And joy is something that can't be measured.
Or maybe it can be?
Here's to the next 403 miles of joy. 2020, bring it on!
* Record-setting for me, not for humanity at large. I have, of course, encountered plenty of swim junkies who might chuckle at the idea of taking a whole year just to reach 400.
Posted by Kimberly 12/31/2019
Cambodia to Malaysia, Via Thailand
Well, I was gonna write all about the rest of Laos and Cambodia but I've fallen dreadfully behind so let's take up from our reentry into Thailand.
This time through Thailand began with a 24 hour trip from Siem Reap, in Cambodia, all the way to Krabi, with a brief stopover in Bangkok long enough to arrange the next leg. Krabi is well known for its world class climbing. The small beaches in Krabi are isolated from the mainland by towering Limestone cliffs.
Rock climbers paradise
The main beaches are Aow Nang, the busy primary stop accessible from the mainland, Railey East and Railey West, two beaches on the peninsula and accessible by boat, and Ton Sai, a tiny cove that can be accessed by boat or from Railey at low tide. Aow Nang is used as a jumping off point for the islands in the area or to catch boats to the other beaches. Railey's beaches have excellent climbing but are dominated by expensive family resorts and the families that go with them. Ton Sai is wonderfully removed from the resort beaches and far cheaper. The result: Ton Sai abounds with rock climbers from around the world; it is to rock climbing what Koh Tao is to diving.
The first day we were able to rent gear and enjoy some of Krabi's epic climbing at Ton Sai, a short walk from our bungalow. By the end of the day we could feel the effects through our unconditioned arms and opted to make the next day a day of rest.
Posted by nik 12/03/2008, revised 02/06/2009
Thick rain, freight train
21 de junio, Estacion de Biodiversidad, Tiputini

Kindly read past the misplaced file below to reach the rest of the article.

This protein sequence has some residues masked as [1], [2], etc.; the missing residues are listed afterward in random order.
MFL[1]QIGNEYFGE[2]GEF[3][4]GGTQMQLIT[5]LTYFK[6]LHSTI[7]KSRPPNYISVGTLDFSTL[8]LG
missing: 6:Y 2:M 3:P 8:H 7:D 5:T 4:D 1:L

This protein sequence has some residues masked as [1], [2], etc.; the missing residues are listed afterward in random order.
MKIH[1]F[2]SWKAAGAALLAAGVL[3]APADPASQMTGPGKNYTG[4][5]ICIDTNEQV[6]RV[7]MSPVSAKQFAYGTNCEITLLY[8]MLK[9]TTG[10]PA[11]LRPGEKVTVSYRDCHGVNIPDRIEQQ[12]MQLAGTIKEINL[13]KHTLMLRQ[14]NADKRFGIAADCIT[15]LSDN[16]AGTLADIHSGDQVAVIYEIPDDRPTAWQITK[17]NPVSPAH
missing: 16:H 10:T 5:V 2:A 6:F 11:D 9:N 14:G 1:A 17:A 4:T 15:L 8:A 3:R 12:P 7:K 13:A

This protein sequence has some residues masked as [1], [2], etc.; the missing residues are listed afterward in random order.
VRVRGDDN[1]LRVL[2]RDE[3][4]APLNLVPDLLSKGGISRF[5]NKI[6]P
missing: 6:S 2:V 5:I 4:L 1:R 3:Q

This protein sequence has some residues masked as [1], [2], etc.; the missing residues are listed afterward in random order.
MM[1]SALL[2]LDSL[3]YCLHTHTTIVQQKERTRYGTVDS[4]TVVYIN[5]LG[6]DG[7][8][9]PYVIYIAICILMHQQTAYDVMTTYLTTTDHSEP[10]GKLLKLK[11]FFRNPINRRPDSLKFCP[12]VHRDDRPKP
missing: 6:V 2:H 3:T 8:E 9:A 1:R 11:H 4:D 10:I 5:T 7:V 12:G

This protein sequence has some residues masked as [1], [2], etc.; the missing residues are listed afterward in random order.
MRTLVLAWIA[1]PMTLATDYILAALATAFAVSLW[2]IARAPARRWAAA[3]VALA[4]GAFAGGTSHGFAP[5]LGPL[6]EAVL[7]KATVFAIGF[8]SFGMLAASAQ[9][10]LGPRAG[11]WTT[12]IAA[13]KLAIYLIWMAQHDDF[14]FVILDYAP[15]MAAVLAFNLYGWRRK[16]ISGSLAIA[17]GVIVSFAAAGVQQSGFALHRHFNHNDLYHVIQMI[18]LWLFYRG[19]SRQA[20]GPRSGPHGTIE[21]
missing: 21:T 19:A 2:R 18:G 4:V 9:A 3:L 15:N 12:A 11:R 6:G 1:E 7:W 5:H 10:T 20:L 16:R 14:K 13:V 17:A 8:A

Today, I experienced the arrival of a storm in a freight train of senses.
I sat in a wooden canoe in the middle of a lake in the Amazon rain forest. In the distance, thunder mumbled and tumbled across the dense land. The sky got darker, the air got thicker. The storm made no attempts to sneak up on me, but rather used a range of pathways to indicate its arrival, in a persistent and relentless manner. It urged me to pay attention to it all, to each aspect of its existence.
In a calm, quiet lake I sat. An unmistakable hush started from far off, moving decisively closer, growing and building quickly into a clamor, a rushing train headed straight for me, through the trees and washing over the green land. I knew it was arriving. I heard it arriving. Then I saw it arriving, sliding across the water from the bank, prickling the surface of the lake as it pressed towards me.
Then I felt it. It hit my skin, it pattered off my arms, it moved in lapping waves around me, gentle yet, but sure. Then the wind. It galloped over the treetops, stirring up excited energy, and swept me up in it. It swiped across the thick drops splattered on my skin, sunk into my clothes, soaked into my hair. It blew my energy around, lashing at my previous sense of calm. The tumbling thunder moved closer, grew stronger, and urged my little boat of surrendered appreciation decisively from the center of the lake to the embrace of the bank.
This was not a dramatic flash of monsoonal expression of Power. This was Power built thick and heavy. Arrival was not simply the first step of Departure. Arrival was the arrival of a guest that stayed and settled into the corner of the couch with its feet kicked up. There wasn't a Departure, the storm simply slowly and imperceptibly faded away after time - a heavy mist snaking away to the heavens and leaving a weighty blanket sitting over everything.
It was a magical experience that colored my day... and it was, I believe, the thickest rainstorm I have ever been in.
Amazon photo album: https://www.facebook.com/media/set/?set=a.864167170098.2372447.19700757&l=fbd26288a4
Posted by Whitney 06/26/2011, revised 06/26/2011